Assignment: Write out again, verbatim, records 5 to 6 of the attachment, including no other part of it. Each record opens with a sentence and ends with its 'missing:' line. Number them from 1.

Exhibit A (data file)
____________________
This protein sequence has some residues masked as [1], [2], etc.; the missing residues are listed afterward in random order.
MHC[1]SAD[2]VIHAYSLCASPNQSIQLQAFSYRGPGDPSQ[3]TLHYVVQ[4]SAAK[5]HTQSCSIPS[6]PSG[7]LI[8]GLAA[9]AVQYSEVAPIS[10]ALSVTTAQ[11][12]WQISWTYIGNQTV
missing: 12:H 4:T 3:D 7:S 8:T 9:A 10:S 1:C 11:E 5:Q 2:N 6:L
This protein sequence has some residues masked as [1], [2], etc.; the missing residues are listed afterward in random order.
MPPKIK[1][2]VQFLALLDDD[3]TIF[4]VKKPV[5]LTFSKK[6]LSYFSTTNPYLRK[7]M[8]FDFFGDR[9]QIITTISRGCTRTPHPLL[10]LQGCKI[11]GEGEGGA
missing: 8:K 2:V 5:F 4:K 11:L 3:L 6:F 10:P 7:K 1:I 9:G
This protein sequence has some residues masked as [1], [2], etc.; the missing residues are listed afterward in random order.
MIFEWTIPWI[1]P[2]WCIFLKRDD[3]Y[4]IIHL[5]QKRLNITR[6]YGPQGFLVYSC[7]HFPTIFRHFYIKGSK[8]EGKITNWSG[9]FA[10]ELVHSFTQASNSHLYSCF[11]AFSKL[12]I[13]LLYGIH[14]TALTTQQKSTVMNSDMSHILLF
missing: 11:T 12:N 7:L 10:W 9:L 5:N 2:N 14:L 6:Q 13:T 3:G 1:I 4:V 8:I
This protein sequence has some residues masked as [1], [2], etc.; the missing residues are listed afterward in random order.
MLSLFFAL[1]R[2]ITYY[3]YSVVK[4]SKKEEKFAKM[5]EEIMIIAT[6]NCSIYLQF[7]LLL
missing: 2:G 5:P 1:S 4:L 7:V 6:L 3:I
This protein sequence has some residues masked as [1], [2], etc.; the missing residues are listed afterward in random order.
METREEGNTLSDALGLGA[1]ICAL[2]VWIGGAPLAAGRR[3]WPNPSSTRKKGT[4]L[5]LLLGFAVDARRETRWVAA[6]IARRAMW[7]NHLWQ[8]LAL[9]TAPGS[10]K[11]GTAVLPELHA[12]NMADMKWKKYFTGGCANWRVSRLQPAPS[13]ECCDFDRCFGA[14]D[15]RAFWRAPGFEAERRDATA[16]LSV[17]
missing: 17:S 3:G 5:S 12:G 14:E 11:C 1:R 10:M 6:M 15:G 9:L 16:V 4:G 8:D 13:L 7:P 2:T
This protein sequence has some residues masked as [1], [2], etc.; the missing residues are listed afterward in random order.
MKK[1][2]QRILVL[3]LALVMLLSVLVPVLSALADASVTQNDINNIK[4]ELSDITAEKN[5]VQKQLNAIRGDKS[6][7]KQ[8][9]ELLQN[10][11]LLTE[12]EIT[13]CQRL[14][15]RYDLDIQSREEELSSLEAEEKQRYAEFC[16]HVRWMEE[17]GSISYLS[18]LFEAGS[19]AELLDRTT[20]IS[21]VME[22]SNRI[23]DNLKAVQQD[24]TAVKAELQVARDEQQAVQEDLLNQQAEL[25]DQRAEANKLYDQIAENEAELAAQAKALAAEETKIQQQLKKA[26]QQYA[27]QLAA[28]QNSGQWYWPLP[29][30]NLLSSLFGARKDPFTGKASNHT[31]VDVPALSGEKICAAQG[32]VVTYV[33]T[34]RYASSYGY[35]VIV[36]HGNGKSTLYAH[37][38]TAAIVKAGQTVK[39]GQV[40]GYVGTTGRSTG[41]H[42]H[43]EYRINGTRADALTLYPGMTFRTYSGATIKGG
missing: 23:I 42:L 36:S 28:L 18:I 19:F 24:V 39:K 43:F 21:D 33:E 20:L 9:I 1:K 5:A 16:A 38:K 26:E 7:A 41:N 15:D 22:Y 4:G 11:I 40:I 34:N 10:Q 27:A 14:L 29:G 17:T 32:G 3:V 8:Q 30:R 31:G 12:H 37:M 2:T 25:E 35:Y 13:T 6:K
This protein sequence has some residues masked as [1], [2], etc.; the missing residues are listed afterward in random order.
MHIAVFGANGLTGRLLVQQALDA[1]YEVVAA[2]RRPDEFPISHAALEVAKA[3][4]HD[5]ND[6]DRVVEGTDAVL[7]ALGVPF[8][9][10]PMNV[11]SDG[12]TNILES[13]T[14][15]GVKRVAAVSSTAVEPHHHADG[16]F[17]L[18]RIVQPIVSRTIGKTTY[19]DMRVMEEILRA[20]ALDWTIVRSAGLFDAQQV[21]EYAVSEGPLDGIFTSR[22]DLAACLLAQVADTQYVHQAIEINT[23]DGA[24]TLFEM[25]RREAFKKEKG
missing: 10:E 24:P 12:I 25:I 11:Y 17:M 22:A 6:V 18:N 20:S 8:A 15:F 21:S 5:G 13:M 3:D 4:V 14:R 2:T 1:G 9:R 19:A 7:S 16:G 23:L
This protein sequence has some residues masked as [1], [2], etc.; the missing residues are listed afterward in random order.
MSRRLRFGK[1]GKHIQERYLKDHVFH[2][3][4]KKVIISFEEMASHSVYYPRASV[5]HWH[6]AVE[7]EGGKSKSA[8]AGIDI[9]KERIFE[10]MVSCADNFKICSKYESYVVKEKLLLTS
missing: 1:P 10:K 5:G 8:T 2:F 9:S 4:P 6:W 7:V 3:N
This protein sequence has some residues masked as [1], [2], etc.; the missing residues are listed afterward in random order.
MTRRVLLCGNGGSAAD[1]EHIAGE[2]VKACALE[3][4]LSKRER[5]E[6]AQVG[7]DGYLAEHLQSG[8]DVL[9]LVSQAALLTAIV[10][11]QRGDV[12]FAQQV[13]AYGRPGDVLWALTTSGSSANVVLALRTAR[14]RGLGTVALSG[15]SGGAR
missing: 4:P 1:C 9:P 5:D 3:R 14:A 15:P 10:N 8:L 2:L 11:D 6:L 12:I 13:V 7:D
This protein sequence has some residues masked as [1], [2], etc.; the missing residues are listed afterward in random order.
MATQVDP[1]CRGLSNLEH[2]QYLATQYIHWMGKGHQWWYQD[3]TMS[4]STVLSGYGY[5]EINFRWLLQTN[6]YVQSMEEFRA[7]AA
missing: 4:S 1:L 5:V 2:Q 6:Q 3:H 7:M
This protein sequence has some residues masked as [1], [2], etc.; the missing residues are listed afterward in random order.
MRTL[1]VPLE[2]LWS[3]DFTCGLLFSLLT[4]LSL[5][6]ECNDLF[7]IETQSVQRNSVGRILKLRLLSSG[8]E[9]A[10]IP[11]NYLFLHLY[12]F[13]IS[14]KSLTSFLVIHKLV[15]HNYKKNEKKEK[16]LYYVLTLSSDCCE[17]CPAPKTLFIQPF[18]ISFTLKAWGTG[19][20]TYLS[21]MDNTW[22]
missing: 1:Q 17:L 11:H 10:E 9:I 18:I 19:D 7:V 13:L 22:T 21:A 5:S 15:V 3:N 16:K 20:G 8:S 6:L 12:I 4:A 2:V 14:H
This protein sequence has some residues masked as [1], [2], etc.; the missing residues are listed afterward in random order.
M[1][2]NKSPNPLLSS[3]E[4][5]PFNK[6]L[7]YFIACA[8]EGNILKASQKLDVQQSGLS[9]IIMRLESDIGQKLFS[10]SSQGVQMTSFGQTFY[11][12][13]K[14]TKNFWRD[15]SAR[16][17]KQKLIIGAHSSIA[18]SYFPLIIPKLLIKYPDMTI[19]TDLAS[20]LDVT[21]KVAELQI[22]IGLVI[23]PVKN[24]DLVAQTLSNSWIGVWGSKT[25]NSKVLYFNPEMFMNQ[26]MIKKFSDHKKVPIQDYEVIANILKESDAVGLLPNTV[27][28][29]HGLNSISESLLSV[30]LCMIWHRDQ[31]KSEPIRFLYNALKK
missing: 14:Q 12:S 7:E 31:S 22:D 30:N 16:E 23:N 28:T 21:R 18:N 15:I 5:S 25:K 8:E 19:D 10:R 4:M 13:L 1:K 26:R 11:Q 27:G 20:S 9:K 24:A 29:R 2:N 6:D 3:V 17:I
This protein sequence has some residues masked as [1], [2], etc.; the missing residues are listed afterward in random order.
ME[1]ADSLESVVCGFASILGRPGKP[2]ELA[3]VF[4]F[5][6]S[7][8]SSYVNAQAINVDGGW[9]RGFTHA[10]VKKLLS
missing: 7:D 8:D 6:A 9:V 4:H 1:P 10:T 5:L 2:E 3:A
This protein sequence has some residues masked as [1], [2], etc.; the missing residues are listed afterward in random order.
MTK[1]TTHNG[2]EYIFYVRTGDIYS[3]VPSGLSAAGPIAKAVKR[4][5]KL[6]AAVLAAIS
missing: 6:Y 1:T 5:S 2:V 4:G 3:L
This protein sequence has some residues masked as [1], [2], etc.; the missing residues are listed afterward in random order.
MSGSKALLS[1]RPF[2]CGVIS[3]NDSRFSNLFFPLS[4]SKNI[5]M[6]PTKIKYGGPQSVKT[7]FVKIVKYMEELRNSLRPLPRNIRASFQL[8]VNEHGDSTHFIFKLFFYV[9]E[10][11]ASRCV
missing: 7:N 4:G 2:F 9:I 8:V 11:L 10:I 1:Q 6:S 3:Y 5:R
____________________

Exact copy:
This protein sequence has some residues masked as [1], [2], etc.; the missing residues are listed afterward in random order.
METREEGNTLSDALGLGA[1]ICAL[2]VWIGGAPLAAGRR[3]WPNPSSTRKKGT[4]L[5]LLLGFAVDARRETRWVAA[6]IARRAMW[7]NHLWQ[8]LAL[9]TAPGS[10]K[11]GTAVLPELHA[12]NMADMKWKKYFTGGCANWRVSRLQPAPS[13]ECCDFDRCFGA[14]D[15]RAFWRAPGFEAERRDATA[16]LSV[17]
missing: 17:S 3:G 5:S 12:G 14:E 11:C 1:R 10:M 6:M 15:G 9:L 16:V 4:G 8:D 13:L 7:P 2:T
This protein sequence has some residues masked as [1], [2], etc.; the missing residues are listed afterward in random order.
MKK[1][2]QRILVL[3]LALVMLLSVLVPVLSALADASVTQNDINNIK[4]ELSDITAEKN[5]VQKQLNAIRGDKS[6][7]KQ[8][9]ELLQN[10][11]LLTE[12]EIT[13]CQRL[14][15]RYDLDIQSREEELSSLEAEEKQRYAEFC[16]HVRWMEE[17]GSISYLS[18]LFEAGS[19]AELLDRTT[20]IS[21]VME[22]SNRI[23]DNLKAVQQD[24]TAVKAELQVARDEQQAVQEDLLNQQAEL[25]DQRAEANKLYDQIAENEAELAAQAKALAAEETKIQQQLKKA[26]QQYA[27]QLAA[28]QNSGQWYWPLP[29][30]NLLSSLFGARKDPFTGKASNHT[31]VDVPALSGEKICAAQG[32]VVTYV[33]T[34]RYASSYGY[35]VIV[36]HGNGKSTLYAH[37][38]TAAIVKAGQTVK[39]GQV[40]GYVGTTGRSTG[41]H[42]H[43]EYRINGTRADALTLYPGMTFRTYSGATIKGG
missing: 23:I 42:L 36:S 28:L 18:I 19:F 24:V 39:K 43:F 21:D 33:E 20:L 9:I 1:K 5:A 16:A 38:K 26:E 7:A 41:N 15:D 22:Y 4:G 11:I 40:I 34:N 10:Q 27:A 14:L 29:G 17:T 32:G 3:V 8:Q 30:R 31:G 12:H 37:M 2:T 25:E 35:Y 13:T 6:K